Exploring the anticarcinogenic properties of apple procyanidins in the oesophagus:effects on the MAPK signalling pathways

Lead Research Organisation: Quadram Institute Bioscience
Department Name: Contracts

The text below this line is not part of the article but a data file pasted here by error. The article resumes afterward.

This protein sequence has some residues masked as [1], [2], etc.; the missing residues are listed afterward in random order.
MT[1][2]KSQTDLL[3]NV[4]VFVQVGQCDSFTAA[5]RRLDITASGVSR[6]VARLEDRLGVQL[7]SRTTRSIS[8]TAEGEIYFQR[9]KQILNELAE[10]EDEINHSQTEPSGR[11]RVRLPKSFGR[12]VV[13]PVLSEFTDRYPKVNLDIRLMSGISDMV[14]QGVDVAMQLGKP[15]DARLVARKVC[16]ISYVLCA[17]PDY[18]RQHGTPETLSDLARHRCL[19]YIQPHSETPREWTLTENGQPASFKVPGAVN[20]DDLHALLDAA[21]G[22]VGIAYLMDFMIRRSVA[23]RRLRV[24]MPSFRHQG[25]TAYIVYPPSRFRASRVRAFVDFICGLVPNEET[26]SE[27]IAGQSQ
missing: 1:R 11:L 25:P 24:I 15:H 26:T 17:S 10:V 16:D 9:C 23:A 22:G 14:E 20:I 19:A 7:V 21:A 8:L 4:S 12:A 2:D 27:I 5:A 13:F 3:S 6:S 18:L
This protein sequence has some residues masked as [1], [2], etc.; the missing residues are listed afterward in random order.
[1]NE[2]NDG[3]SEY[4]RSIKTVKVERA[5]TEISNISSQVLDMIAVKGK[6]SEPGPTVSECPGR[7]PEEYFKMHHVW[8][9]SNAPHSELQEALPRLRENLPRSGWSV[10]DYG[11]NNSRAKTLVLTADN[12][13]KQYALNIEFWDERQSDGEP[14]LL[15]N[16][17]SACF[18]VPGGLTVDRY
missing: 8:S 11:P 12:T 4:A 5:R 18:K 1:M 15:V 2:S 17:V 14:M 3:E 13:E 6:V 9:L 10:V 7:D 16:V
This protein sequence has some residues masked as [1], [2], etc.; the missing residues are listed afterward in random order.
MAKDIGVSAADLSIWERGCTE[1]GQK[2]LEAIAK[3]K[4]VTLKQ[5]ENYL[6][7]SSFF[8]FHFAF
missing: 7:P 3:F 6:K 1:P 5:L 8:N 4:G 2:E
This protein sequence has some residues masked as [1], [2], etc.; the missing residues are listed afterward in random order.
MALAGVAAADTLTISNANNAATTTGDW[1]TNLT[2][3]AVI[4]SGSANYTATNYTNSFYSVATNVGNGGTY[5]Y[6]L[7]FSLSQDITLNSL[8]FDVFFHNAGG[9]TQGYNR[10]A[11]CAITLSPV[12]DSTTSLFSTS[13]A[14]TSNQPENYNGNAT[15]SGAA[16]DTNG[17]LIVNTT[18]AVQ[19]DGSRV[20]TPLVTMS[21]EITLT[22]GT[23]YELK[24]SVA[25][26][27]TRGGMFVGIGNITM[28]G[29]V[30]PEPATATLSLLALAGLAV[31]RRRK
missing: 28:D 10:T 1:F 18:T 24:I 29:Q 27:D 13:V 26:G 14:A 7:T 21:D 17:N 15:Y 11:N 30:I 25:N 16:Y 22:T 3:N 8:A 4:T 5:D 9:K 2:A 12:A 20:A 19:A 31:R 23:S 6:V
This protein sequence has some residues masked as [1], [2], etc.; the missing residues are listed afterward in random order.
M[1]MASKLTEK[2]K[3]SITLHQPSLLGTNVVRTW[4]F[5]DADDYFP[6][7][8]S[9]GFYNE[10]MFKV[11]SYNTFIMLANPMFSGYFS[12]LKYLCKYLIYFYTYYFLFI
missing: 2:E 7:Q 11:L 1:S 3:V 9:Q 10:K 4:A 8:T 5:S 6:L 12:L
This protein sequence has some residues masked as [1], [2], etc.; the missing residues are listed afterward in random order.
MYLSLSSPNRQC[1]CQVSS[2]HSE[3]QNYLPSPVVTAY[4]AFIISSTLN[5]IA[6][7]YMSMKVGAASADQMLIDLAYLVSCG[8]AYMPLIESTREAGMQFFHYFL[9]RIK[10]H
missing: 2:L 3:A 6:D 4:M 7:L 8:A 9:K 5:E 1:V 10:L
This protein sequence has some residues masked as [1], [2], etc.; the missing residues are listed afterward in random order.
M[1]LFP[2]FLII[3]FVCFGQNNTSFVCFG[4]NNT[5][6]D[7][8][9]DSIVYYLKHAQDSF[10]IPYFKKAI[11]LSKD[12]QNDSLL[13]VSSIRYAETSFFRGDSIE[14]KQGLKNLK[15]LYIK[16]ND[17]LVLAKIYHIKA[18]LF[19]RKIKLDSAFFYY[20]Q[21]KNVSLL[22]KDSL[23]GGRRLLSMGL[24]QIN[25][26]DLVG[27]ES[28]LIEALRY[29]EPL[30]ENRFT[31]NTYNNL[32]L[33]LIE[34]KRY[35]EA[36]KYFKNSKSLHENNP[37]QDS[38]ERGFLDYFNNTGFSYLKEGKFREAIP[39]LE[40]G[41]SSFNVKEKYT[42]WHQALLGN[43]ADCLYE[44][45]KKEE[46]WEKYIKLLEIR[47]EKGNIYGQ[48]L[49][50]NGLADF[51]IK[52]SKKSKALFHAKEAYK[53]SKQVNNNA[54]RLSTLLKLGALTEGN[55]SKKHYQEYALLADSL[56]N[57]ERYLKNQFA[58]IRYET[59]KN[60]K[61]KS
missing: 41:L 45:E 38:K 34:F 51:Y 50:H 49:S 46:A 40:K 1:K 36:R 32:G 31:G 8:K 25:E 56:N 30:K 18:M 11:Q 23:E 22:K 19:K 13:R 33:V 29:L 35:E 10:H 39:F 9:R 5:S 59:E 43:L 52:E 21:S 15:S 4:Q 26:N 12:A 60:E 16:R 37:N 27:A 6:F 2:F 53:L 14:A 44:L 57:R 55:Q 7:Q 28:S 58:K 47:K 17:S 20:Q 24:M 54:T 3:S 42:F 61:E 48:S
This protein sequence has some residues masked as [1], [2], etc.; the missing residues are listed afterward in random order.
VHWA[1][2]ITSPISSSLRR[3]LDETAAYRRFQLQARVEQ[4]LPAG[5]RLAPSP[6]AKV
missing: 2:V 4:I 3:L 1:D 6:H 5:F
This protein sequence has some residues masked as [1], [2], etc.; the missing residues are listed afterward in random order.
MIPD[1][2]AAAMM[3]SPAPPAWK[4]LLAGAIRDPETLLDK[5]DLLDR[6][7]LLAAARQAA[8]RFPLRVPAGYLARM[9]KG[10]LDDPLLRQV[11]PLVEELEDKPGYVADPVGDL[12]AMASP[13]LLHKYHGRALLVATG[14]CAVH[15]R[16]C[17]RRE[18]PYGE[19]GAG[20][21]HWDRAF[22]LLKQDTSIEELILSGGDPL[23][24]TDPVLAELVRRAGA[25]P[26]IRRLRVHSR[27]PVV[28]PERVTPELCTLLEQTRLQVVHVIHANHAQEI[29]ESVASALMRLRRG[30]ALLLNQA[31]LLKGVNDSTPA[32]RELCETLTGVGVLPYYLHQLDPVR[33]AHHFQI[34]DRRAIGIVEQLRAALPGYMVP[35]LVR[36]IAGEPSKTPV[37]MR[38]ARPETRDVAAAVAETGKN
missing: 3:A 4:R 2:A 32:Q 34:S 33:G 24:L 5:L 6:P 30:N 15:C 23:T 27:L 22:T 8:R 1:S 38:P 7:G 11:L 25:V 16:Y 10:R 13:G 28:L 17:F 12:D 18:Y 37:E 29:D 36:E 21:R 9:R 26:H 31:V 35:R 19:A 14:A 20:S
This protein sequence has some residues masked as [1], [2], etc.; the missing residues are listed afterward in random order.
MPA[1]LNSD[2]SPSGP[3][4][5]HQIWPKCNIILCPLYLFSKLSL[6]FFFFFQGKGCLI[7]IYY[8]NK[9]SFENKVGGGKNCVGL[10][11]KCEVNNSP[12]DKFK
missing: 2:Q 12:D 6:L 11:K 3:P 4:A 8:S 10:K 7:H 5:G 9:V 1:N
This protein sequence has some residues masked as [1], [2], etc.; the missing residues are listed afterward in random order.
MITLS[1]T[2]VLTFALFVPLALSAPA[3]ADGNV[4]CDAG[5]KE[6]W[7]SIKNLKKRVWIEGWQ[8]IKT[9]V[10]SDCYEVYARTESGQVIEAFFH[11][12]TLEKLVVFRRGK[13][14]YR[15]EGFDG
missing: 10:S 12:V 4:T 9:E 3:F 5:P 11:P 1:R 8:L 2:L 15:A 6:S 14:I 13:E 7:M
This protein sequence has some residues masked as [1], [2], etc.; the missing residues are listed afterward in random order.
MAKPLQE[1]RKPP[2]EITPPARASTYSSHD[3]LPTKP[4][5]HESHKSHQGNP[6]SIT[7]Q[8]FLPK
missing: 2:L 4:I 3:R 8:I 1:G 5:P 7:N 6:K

Epidemiological evidence suggests a protective effect of diets rich in fruits and vegetables against oesophageal adenocarcinoma (OA), an increasingly important disease in the UK. Such diets are rich in proanthocyanidins and procyanidins, polymeric flavan-3-ols that have been demonstrated to have anticancer effects against various human in vitro and animal in vivo models, where the observed antiproliferative effects include the induction of cell cycle arrest and/or apoptosis. Recent studies with various cancer cells and our own preliminary research with OA cells have indicated that modulation of the activity of one or more of the mitogen-activated protein kinase (MAPK) signalling pathways may be the mechanism by which proanthocyanidins exert their biological effects. We will explore this mechanism by identifying specific MAPK pathway components whose expression and/or phosphorylation (activity) status is altered by exposure to a well-characterised procyanidin from apples. We will elucidate the relative importance of the molecular changes in the induction of cell cycle arrest and apoptosis. Using specific kinase inhibitors to inhibit pathway activities, and siRNAs to knock down particular pathway genes, we will determine their downstream effects and thus deepen our understanding of how flavonoids from fruits impact upon OA.


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